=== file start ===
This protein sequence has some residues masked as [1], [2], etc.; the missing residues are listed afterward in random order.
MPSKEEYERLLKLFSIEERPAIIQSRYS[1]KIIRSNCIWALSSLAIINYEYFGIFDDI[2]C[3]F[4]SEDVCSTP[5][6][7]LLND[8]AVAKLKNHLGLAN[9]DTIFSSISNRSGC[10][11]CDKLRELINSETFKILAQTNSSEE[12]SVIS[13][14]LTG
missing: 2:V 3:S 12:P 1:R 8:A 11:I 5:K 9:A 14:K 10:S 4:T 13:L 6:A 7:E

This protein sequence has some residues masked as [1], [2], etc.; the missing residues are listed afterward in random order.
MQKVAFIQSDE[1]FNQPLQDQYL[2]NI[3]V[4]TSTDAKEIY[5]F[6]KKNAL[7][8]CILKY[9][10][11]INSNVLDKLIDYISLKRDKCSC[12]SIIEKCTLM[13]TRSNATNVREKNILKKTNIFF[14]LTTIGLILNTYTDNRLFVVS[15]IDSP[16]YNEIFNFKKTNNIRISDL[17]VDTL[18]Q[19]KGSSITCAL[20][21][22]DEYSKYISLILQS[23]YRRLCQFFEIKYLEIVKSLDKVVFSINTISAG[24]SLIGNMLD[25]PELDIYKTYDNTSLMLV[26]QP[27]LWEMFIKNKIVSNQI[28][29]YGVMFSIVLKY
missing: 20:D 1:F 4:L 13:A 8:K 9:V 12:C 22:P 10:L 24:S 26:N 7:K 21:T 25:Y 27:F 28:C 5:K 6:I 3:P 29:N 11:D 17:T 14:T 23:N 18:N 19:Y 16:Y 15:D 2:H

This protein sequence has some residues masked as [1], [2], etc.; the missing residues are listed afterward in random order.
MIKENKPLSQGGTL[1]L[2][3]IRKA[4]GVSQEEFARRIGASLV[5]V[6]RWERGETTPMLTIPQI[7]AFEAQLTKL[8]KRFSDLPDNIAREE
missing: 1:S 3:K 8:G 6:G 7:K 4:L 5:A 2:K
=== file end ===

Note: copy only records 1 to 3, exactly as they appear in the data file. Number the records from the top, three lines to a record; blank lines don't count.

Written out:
This protein sequence has some residues masked as [1], [2], etc.; the missing residues are listed afterward in random order.
MPSKEEYERLLKLFSIEERPAIIQSRYS[1]KIIRSNCIWALSSLAIINYEYFGIFDDI[2]C[3]F[4]SEDVCSTP[5][6][7]LLND[8]AVAKLKNHLGLAN[9]DTIFSSISNRSGC[10][11]CDKLRELINSETFKILAQTNSSEE[12]SVIS[13][14]LTG
missing: 2:V 3:S 12:P 1:R 8:A 11:I 5:K 9:A 14:K 10:S 4:T 13:L 6:A 7:E

This protein sequence has some residues masked as [1], [2], etc.; the missing residues are listed afterward in random order.
MQKVAFIQSDE[1]FNQPLQDQYL[2]NI[3]V[4]TSTDAKEIY[5]F[6]KKNAL[7][8]CILKY[9][10][11]INSNVLDKLIDYISLKRDKCSC[12]SIIEKCTLM[13]TRSNATNVREKNILKKTNIFF[14]LTTIGLILNTYTDNRLFVVS[15]IDSP[16]YNEIFNFKKTNNIRISDL[17]VDTL[18]Q[19]KGSSITCAL[20][21][22]DEYSKYISLILQS[23]YRRLCQFFEIKYLEIVKSLDKVVFSINTISAG[24]SLIGNMLD[25]PELDIYKTYDNTSLMLV[26]QP[27]LWEMFIKNKIVSNQI[28][29]YGVMFSIVLKY
missing: 20:D 1:F 4:L 13:A 8:K 9:V 12:C 22:P 10:L 24:S 26:N 7:K 21:T 25:Y 27:F 28:C 5:K 6:I 3:P 29:N 11:D 17:T 14:T 23:N 18:N 19:Y 16:Y 15:D 2:H

This protein sequence has some residues masked as [1], [2], etc.; the missing residues are listed afterward in random order.
MIKENKPLSQGGTL[1]L[2][3]IRKA[4]GVSQEEFARRIGASLV[5]V[6]RWERGETTPMLTIPQI[7]AFEAQLTKL[8]KRFSDLPDNIAREE
missing: 1:S 3:K 8:G 6:G 7:K 4:L 5:A 2:K